Know The Symptoms And Reasons You Shouldn't Wait to Seek Effective Treatment
A painful, thick, yellow, green, brown or black toenail means you could have a toenail fungus infection. If you have a toenail fungal infection it won't go away on its own. You can't get rid of it with home remedies or over the counter topical treatments. Learn why, and how to cure it by reading more.
Toenail fungus is common and it can develop when dry, brittle nails develop cracks that allow fungus to enter the nail unit. A toenail fungus infection most often occurs when excessive moisture gets under your toenail and is trapped by your socks and shoes, allowing fungus to grow and thrive. Nail fungus can also be caused by yeast and mold.
Left untreated toenail fungus can become a foot fungus, spreading from your toenail, to the skin in between your toes, your arch and the heel of your foot.
Scratching it or picking at it can also spread it to your fingers, and then to other parts of your body. You can also spread it to other people if you are sharing a shower or tub.
Signs and Symptoms of Fungal Infection
- Thickening of the nail
- Discoloration of the nail
- Debris under the nail
- Throbbing toe pain
- Lifting of the nail
- Splitting of the nail
- Crumbling of the nail
- Deformation, jagged edges of the nail
- Yeast infections of the nail will have a foul odor
Toenail Fungus Treatment
Once a fungal infection is in your toenail your body's immune system can't fight it on its own because the infection isn't inside of your body, it's setting on top, on your toenail. Your body's immune system doesn't know to fight it. So waiting for it to go away, or fade away, on it's own isn't going to work for you.
Toenail fungus is a common primary care podiatric condition and can be treated conservatively in the office setting with a minor surgical procedure (if the nail needs to be removed) under local anesthetic or with medication.
You get rid of toe nail fungus when it is treated with a prescription anti-fungal medication, nail avulsion (surgically removing the nail or a portion of the nail), or both. Over the counter treatments for nail fungus won't kill it because these type of topical treatments for toenail fungus don't penetrate the nail plate. The thick, fungal debris caused by this type of infection needs to be trimmed back or surgically avulsed before a topical medication has a chance of helping.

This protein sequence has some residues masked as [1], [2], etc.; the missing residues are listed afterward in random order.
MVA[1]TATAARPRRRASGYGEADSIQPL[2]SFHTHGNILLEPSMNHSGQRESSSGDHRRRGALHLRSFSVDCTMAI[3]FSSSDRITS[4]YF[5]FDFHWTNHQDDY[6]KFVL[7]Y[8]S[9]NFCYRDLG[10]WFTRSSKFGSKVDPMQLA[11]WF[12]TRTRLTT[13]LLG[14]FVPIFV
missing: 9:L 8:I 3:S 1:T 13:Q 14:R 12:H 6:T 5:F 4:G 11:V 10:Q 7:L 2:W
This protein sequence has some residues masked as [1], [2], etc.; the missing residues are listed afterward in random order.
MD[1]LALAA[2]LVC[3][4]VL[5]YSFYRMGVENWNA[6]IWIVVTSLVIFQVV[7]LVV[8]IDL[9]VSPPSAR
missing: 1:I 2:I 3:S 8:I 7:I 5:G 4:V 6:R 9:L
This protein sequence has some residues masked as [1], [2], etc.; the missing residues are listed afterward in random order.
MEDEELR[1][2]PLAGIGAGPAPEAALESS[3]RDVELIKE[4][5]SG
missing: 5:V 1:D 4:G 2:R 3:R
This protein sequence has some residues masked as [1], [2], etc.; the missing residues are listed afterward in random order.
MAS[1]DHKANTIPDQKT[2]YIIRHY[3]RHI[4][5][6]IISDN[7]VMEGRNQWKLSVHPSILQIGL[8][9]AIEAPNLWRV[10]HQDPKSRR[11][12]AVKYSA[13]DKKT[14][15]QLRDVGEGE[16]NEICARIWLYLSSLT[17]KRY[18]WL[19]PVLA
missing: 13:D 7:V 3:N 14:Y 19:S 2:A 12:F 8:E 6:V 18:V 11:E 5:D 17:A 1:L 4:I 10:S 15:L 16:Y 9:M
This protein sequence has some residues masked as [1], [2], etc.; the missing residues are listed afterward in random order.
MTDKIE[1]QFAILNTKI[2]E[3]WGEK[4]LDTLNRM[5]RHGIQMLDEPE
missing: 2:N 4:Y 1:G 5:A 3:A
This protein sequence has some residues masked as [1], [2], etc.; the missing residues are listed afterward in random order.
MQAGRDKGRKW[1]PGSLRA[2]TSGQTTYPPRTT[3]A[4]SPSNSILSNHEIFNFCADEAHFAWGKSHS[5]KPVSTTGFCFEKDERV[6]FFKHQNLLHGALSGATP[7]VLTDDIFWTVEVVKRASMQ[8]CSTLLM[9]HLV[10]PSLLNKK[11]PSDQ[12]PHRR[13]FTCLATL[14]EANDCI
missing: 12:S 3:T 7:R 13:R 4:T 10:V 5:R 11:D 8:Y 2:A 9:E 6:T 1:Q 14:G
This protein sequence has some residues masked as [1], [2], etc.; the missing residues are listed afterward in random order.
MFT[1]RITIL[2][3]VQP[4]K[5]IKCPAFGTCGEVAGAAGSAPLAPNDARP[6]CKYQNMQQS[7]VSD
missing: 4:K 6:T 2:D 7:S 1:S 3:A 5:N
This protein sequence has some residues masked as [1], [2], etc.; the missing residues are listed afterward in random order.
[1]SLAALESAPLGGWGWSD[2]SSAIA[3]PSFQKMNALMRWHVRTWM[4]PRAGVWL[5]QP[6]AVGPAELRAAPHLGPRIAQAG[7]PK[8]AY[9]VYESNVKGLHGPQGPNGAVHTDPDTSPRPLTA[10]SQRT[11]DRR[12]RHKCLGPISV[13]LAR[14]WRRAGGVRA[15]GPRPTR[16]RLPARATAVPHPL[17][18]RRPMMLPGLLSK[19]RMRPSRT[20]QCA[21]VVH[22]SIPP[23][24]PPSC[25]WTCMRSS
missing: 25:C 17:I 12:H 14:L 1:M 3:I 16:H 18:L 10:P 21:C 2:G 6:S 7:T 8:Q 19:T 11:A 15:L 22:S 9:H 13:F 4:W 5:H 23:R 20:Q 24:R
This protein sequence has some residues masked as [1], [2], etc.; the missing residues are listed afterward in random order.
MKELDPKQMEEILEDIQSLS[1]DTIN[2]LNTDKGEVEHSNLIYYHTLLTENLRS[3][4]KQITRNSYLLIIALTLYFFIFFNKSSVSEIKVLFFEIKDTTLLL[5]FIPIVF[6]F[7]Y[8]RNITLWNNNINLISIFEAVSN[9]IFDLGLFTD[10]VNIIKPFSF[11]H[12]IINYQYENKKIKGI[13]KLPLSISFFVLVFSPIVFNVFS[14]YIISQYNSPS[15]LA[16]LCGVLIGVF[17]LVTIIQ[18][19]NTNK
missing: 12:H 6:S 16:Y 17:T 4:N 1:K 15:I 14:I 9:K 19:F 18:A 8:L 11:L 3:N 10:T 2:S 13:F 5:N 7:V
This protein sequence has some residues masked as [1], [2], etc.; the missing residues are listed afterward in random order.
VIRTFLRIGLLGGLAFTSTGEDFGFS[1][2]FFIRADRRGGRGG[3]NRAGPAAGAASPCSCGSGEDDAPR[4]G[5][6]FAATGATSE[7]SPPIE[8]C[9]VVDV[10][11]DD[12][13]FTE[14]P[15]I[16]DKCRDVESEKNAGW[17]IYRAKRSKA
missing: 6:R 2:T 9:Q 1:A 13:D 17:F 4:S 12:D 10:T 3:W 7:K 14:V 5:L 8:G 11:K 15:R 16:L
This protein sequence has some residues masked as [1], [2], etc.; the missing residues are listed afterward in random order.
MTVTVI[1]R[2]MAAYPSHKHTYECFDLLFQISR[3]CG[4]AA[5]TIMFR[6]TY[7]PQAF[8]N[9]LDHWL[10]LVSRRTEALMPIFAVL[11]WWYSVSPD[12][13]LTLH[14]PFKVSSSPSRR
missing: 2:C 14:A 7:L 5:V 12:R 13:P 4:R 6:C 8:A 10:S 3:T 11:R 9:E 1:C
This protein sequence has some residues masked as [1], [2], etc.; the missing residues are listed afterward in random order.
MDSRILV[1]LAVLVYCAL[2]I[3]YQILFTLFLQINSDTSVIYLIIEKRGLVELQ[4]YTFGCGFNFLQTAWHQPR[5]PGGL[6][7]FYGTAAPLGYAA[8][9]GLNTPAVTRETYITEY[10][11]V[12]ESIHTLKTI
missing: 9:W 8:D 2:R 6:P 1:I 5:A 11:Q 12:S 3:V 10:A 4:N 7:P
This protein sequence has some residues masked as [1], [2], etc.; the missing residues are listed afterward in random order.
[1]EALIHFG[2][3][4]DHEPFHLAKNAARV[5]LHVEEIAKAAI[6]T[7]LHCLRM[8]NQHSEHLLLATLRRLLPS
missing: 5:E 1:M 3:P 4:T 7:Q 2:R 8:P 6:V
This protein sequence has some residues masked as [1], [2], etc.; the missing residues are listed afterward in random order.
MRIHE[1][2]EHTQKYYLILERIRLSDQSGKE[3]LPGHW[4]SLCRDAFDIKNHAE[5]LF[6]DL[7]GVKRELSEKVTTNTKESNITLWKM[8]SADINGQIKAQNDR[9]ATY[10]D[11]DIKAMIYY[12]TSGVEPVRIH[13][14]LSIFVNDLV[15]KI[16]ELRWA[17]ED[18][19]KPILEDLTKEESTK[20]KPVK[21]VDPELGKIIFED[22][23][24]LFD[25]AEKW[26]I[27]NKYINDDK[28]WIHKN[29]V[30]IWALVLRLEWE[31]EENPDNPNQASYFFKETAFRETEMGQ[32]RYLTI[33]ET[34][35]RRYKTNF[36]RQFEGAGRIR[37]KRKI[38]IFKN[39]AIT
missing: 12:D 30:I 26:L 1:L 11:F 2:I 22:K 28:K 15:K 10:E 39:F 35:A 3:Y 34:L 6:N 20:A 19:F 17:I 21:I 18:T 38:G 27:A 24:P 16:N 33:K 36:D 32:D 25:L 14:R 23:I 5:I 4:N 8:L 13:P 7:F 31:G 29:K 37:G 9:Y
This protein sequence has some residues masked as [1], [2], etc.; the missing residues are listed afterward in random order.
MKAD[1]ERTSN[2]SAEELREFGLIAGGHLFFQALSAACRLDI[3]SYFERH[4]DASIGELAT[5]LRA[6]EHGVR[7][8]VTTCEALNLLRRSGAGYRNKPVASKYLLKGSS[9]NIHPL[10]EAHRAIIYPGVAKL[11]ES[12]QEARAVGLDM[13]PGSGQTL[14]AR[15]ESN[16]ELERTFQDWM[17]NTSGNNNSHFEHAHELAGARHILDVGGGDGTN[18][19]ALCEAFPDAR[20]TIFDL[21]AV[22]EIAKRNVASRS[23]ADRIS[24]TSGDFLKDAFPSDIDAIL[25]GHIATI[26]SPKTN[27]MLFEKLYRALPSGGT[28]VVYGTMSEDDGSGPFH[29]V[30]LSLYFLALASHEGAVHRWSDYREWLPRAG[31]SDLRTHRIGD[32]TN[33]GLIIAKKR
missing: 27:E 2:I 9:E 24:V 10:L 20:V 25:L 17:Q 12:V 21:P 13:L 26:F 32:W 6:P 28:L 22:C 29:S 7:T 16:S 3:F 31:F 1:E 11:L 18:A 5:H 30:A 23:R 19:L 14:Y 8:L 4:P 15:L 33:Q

To be certain that your condition is in fact a toenail fungal infection, and to ensure effective treatment is ordered, the first step you should expect your physician to take is to order PCR genetic fungal pathogen testing.
A PCR genetic fungal pathogen test will identify the specific organism (fungal, yeast or mold) that is infecting the nail unit so that your podiatrist can determine the most appropriate treatment course, oral or topical, and what type of anti-fungal prescription medication will work best. Sometimes a prescription topical medication will work for a superficial yeast infection but most of the time, in order to get penetration of the nail unit, an oral anti-fungal agent is required.
Certain mold infections require the nail to be taken off to allow healthy regrowth from the nail matrix in combination with a prescription topical or oral anti-fungal medication.
A prescription strength, anti-fungal medication kills the fungus by depositing Terbinafine, or Itraconazole, in the nail as the nail is being produced by the matrix. Terbinafine works by decreasing the ability of fungi to make sterols, or the organic molecules of the fungus, resulting in fungal cell death. Itraconazole stops fungal growth by affecting the cell membrane or affecting cell metabolism. In either case, the prescribed medication creates a chemical barrier so that new nail can grow out healthy, pushing your old fungal nail to the end of your toenail where it can be trimmed or filed off.
Medical Complications From Untreated Fungal Toenail Infection
Without proper treatment to stop your toenail fungal infection from getting worse, or spreading, complications will eventually develop. Fungal infections of your toenail can spread to the surrounding skin and when your skin becomes cracked, bacteria can enter and cause an abscess.
An abscess on the toe is a tender mass generally surrounded by a colored area from pink to deep red. They are often easy to feel by touching. Inside they are full of pus, bacteria and debris.
Untreated toenail fungal infections can lead to cellulitis (a bacterial infection with symptoms of red, swollen, tender skin) and should be treated immediately with antibiotics. Untreated skin infections of the toe may lead to severe cellulitis and if the infection enters the bloodstream it can become septicemia, also known as bacteremia or blood poisoning. Once the infection enters the bloodstream the bacteria and their toxins are carried through the bloodstream to your entire body. If the bacteria levels become high enough, septicemia can quickly become life threatening.
A good reason to seek treatment if you suspect you have a toenail fungal infection is because of the similarity of symptoms for differing diagnosis of more serious toenail conditions. You may have a toenail fungus, but you could also be experiencing similar symptoms of a toenail viral infection (a subungal verruca or wart below the nail), complications from toenail trauma, a pre-malignant lesion or, more seriously, melanoma (cancer) of the nail bed.
If you experience any of the symptoms listed above see a foot specialist who diagnoses and treats these conditions frequently. Stop its growth and avoid potential complications from leaving it untreated.